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The Top 10 Hazards Texas Oilfield Workers Face While on the Job

Oil drilling derrick working in a Texas oilfield

Our San Antonio Oilfield Accident Lawyers Discuss the Dangers

Few workplaces pose more hazards to an employee’s safety than oil fields.

As the nation’s top producer of gas and oil, no state knows this better than Texas. In 2019, the most recent information available, nearly 50 workers died in Texas oilfield accidents.

While serious workplace accidents can happen in any industry, oilfields are particularly dangerous worksites. This is due to the use of heavy machinery, dangerous materials, and the overall difficulty of predicting the nature of oil and gas extraction.

San Antonio is nearby thousands of active Bexar County wells and the Eagle Ford Shale.

With so many potential hazards, it’s not easy to rank which dangers pose the most risk, but OSHA did it.

The U.S. Occupational Safety and Health Administration (OSHA) has a top 10 list of the biggest risks to oilfield worker health and safety.

Top 10 Risks to Oilfield Worker Safety

In order from most to least risk, here are just some of the dangers workers face working in gas and oil fields.

Vehicle collisions

Oil fields are typically in remote locations, which means workers are transported to and from the sites daily. Car and truck accidents on highways are the number one killer of gas and oil extraction worker deaths. About 4 out of every 10 industry deaths involve a motor vehicle, OSHA says.

Struck by, caught in, or caught between items, walls, vehicles, machinery, etc.

The next biggest risk is being struck or crushed by an object or confined space. These accidents often involve falling equipment, motor vehicles, and high-pressure lines. Employers have an obligation to protect workers from such injuries by providing adequate hand, eye, and foot protection.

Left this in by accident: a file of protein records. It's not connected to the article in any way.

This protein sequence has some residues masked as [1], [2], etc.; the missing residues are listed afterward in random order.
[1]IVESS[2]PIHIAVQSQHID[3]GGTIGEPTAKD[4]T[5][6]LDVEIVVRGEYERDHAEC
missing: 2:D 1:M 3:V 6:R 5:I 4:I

Explosions and fires

Gases, vapors, and hydrogen sulfide are released during extraction. Workers can be exposed to flammable materials by wells, trucks, production equipment, and surface equipment like tanks and shale shakers. Fires and explosions can be ignited by open flames, cigarettes, cutting and welding tools, hot surfaces, lighting, or friction.


Serious injuries and fatalities caused by falls are common in many industries, but the dangerous nature of oilfields means the risk that a fall can turn catastrophic is high. Safety equipment and training should be provided to workers on masts, drilling platforms, and other elevated equipment.

Confined spaces

Many oil field jobs require workers to enter confined spaces like petroleum and other types of storage containers, mud pits, reserve pits, and other excavated areas around a wellhead. Safety hazards posed by confined spaces include ignition of flammable vapors or gases, asphyxiation, and exposure to toxic chemicals. Safety procedures for testing and entering these spaces should be enforced at job sites.

Ergonomic hazards

Over time, poor working conditions can lead to ergonomic injuries like muscle and tendon strains, sprains, and tears. These can be caused by overexertion due to lifting heavy items, bending, reaching overhead, pushing and pulling heavy loads, and working in awkward positions. Risk can be reduced by pre-planning work for optimal safety, using the right tools for the job, as well as reporting and taking seriously early signs of worker pain.

High-pressure lines and equipment

Burst lines and unsecured connections can cause high-pressure explosions and leaks that lead to illness and physical injuries.

Electric and other hazardous energy

Lockout or tagout procedures are important in oilfields. Failing to establish or follow such company rules puts workers at risk of uncontrolled electrical, mechanical, hydraulic, and other sources of hazardous energy. Proper equipment design, use, and maintenance can reduce such risks.

Machine hazards

Large, heavy machinery is often in motion at an oilfield. Rotating equipment, like top drivers and Kelly drivers, drawworks, pumps, compressors, catheads, hoist blocks, belt wheels, and conveyors are common around wellheads. Machinery should be guarded to prevent employees from being struck or caught by equipment.

Failure to plan for and prevent safety hazards

Employers have a legal obligation to meet certain worker safety standards. When employers and/or workers fail to plan to prevent risks to worker health, the results can be dire as well as fatal. Injured workers and their families deserve compensation and justice.

We fight for injured Texas oilfield workers

If you were injured or a loved one died in an oilfield accident, it's important to get experienced legal representation to protect your rights.

At The Herrera Law Firm, we provide free case consultations and can help you weigh your legal options. Our San Antonio-based law firm has in-depth experience with cases involving injured oilfield workers, and if you were hurt, it would be our honor to fight for you.

Contact us today to schedule your free case consultation.

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